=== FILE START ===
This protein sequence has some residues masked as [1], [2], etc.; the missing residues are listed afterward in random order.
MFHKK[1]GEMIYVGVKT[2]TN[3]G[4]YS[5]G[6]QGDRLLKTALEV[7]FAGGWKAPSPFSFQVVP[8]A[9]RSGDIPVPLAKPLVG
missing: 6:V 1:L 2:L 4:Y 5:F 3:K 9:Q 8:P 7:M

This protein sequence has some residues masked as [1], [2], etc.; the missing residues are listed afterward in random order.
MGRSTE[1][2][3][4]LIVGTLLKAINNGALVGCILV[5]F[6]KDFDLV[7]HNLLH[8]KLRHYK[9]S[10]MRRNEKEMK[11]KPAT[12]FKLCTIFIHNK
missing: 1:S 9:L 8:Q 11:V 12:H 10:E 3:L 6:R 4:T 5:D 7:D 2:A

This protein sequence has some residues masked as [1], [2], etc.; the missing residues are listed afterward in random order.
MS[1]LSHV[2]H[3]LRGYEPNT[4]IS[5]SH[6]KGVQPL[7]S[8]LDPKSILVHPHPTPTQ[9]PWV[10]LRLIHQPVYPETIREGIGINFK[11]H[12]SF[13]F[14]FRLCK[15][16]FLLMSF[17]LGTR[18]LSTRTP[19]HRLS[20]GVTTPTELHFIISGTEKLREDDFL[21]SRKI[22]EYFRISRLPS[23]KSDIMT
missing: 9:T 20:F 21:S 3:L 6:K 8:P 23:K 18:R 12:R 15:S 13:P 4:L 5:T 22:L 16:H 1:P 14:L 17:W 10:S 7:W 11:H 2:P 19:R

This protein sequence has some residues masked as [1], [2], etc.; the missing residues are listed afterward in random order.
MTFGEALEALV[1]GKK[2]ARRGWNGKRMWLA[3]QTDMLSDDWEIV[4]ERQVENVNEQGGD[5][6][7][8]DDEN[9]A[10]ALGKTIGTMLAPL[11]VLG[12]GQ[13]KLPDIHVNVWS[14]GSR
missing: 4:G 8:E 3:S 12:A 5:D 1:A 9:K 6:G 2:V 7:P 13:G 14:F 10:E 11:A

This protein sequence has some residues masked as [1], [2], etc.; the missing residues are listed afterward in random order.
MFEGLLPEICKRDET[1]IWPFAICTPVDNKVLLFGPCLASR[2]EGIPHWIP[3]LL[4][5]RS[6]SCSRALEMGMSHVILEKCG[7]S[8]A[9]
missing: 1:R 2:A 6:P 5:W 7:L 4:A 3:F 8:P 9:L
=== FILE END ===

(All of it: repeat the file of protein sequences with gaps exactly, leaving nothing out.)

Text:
This protein sequence has some residues masked as [1], [2], etc.; the missing residues are listed afterward in random order.
MFHKK[1]GEMIYVGVKT[2]TN[3]G[4]YS[5]G[6]QGDRLLKTALEV[7]FAGGWKAPSPFSFQVVP[8]A[9]RSGDIPVPLAKPLVG
missing: 6:V 1:L 2:L 4:Y 5:F 3:K 9:Q 8:P 7:M

This protein sequence has some residues masked as [1], [2], etc.; the missing residues are listed afterward in random order.
MGRSTE[1][2][3][4]LIVGTLLKAINNGALVGCILV[5]F[6]KDFDLV[7]HNLLH[8]KLRHYK[9]S[10]MRRNEKEMK[11]KPAT[12]FKLCTIFIHNK
missing: 1:S 9:L 8:Q 11:V 12:H 10:E 3:L 6:R 4:T 5:D 7:D 2:A

This protein sequence has some residues masked as [1], [2], etc.; the missing residues are listed afterward in random order.
MS[1]LSHV[2]H[3]LRGYEPNT[4]IS[5]SH[6]KGVQPL[7]S[8]LDPKSILVHPHPTPTQ[9]PWV[10]LRLIHQPVYPETIREGIGINFK[11]H[12]SF[13]F[14]FRLCK[15][16]FLLMSF[17]LGTR[18]LSTRTP[19]HRLS[20]GVTTPTELHFIISGTEKLREDDFL[21]SRKI[22]EYFRISRLPS[23]KSDIMT
missing: 9:T 20:F 21:S 3:L 6:K 8:P 23:K 18:R 12:R 15:S 13:P 4:L 5:T 22:L 16:H 1:P 14:L 17:W 10:S 7:W 11:H 2:P 19:R

This protein sequence has some residues masked as [1], [2], etc.; the missing residues are listed afterward in random order.
MTFGEALEALV[1]GKK[2]ARRGWNGKRMWLA[3]QTDMLSDDWEIV[4]ERQVENVNEQGGD[5][6][7][8]DDEN[9]A[10]ALGKTIGTMLAPL[11]VLG[12]GQ[13]KLPDIHVNVWS[14]GSR
missing: 4:G 8:E 3:S 12:A 5:D 1:A 9:K 6:G 2:V 7:P 13:G 14:F 10:E 11:A

This protein sequence has some residues masked as [1], [2], etc.; the missing residues are listed afterward in random order.
MFEGLLPEICKRDET[1]IWPFAICTPVDNKVLLFGPCLASR[2]EGIPHWIP[3]LL[4][5]RS[6]SCSRALEMGMSHVILEKCG[7]S[8]A[9]
missing: 1:R 2:A 6:P 5:W 7:L 4:A 3:F 8:P 9:L